Subscribe: I love nectarines
Added By: Feedage Forager Feedage Grade B rated
Language: English
add  cheese  cup  eat  eggplant  food  free  gluten free  gluten  good  made  make  much  pizza  recipe  time  week 
Rate this Feed
Rate this feedRate this feedRate this feedRate this feedRate this feed
Rate this feed 1 starRate this feed 2 starRate this feed 3 starRate this feed 4 starRate this feed 5 star

Comments (0)

Feed Details and Statistics Feed Statistics
Preview: I love nectarines

I love nectarines

Updated: 2018-03-06T09:00:10.695-08:00


Menu Plan for week of August 8, 2010


This is part of the Gluten Free Menu Swap, hosted by Heather of Celiac Family this week. Cheryl at Gluten Free Goodness has the details for the swap.

All of the sudden summer has become really busy, especially with Jon's birthday coming up.  We have lots of great meals out in the next 5 weeks, so I'm trying to plan more vegetarian meals at home.

Not related but I updated my blog to link to my food photo albums from the last three years.  We photograph a lot of meals that I never blog about.

California-style okonomiyaki,  sauteed padron peppers and cherry tomatoes, peach crisp

Substitute grated zucchini for the leek and add a little bit of finely minced onion.

I used just a little bit of mayo mixed with sriracha as a dipping sauce.  It was wonderful.  I think it'd be great to mix the sriracha with sour cream instead and use that.  The okonomiyaki is a bit bland otherwise.

101 Cookbook's version is more like a potato cake than okonomiyaki but I still like it very much. Most any gluten free flour blend is fine.  I don't bother to add any xanthan gum.

Baingan bharta, rice, quick pickled cucumber

Freeze leftovers.

out to dinner at Doña Maria

macaroni and cheese, boiled broccoli

Halve the recipe for mac 'n' cheese.  Make in indvidual ramekins.

tamale pie

Do it as leftovers remake: Use the Italian pork, rinsed and shredded and black bean from the black bean chili, drained.   Maybe add some frozen corn and/or cooked onion and garlic.  Top with skillet cornbread.

We weren't thrilled with the vague orange-y flavor of the pork or the soupy-ness of the black bean chili, so we haven't really wanted to eat the leftovers.  This will hopefully make them more appealing.(image)

Grilled summer veggie and chickpea salad


We're so lucky to live near the Mountain View Farmers Market.  It's one of the largest farmers markets in Bay Area and has a great mix of Californian and Asian produce, organic and non-organic.  It even includes an amazing fresh seafood vendor--Mission Fresh Fish!  But. This is post is not about fish.  It is about a really tasty, not too complicated, vegetarian, very filling, peak of summer dinner.  Jon, a good Texas man, grew up loving meat with every meal, and even he raves about this, feeling quite satisfied without a bit of meat in sight.(Although I, too, love my meat, fish, poultry, and game, I'm a huge fan of vegetarian both for taste, health, and environmental reasons, so I try to make sure we have at least one vegetarian meal per week and another one or two meals that are either vegetarian or meat lite.)There's summer sweetness from the corn and tomatoes offset by the creamy eggplant which soaks up the dressing and releases tangy bursts on each bite.  The summer squash adds smokiness, sugar snap peas gives it some crunch, and of course the chickpeas are sure to fill you up.  Basically, a perfect summer main course salad.Ingredients1 Japanese/Chinese eggplant, about 1/2 lb, cut into thick slices*1-2 small summer squash, any kind, cut into thick slices. Pattypan are really nice for this.1 ear sweet corn, unshuckedhandful sugar snap peas, ends removed, cut into 1/2" pieceshandful cherry tomatoes, cut in halve1 15oz can chickpeas, drained and rinsed**3 tablespoons red wine vinegar2-2 1/2 tablespoons olive oil1 tablespoon finely minced shallot, optionalsalt and pepper to tasteDirectionsSoak the ear of corn in water while the grill heats. Brush the eggplant and squash slices lightly with olive oil. Heat the grill on high.Start grilling the corn first.  It will take 20-25 minutes.  The husk will look charred on all sides when it is done. After the corn has grilled about 10 minutes, add the eggplant and squash slices.While the vegetables are cooking, make a red wine vinaigrette.  We add everything to a small, plastic container with a tight lid that we then shake until well mixed.  You can whisk the olive oil into the vinegar instead if you prefer.  A tart dressing is great for salads like this to balance the sweetness from the corn. As the only salt is in the dressing, we usually make the dressing a bit saltier than tastes good on its own.Put the chickpeas in a large bowl. Remove the eggplant and squash from the grill and when cool enough to handle, dice them and add to the chickpeas.  Add about half the vinaigrette to the bowl.When the corn is done and cool enough to handle, cut the kernels from the cob, adding to the bowl.  Add the sugar snap peas and tomatoes and the rest of the vinaigrette. Mix everything together and taste to see if the seasonings need to be adjusted.Makes 2 large, filling servings.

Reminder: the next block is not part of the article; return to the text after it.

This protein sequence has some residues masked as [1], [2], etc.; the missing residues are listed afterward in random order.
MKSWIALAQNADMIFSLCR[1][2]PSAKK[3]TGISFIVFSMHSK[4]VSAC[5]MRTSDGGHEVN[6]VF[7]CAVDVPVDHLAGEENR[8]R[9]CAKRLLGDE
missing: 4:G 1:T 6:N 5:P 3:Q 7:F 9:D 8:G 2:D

Eat!*Japanese/Chinese eggplants are long and thin with fewer seeds.  If you don't have access to these, use a small eggplant, about 1/2 lb.** With all the posts about black eyed peas recently, I'd be tempted to try fresh beans (cooked of course!) if I found them at our farmers market.[...]

Menu Plan for the week of August 1, 2010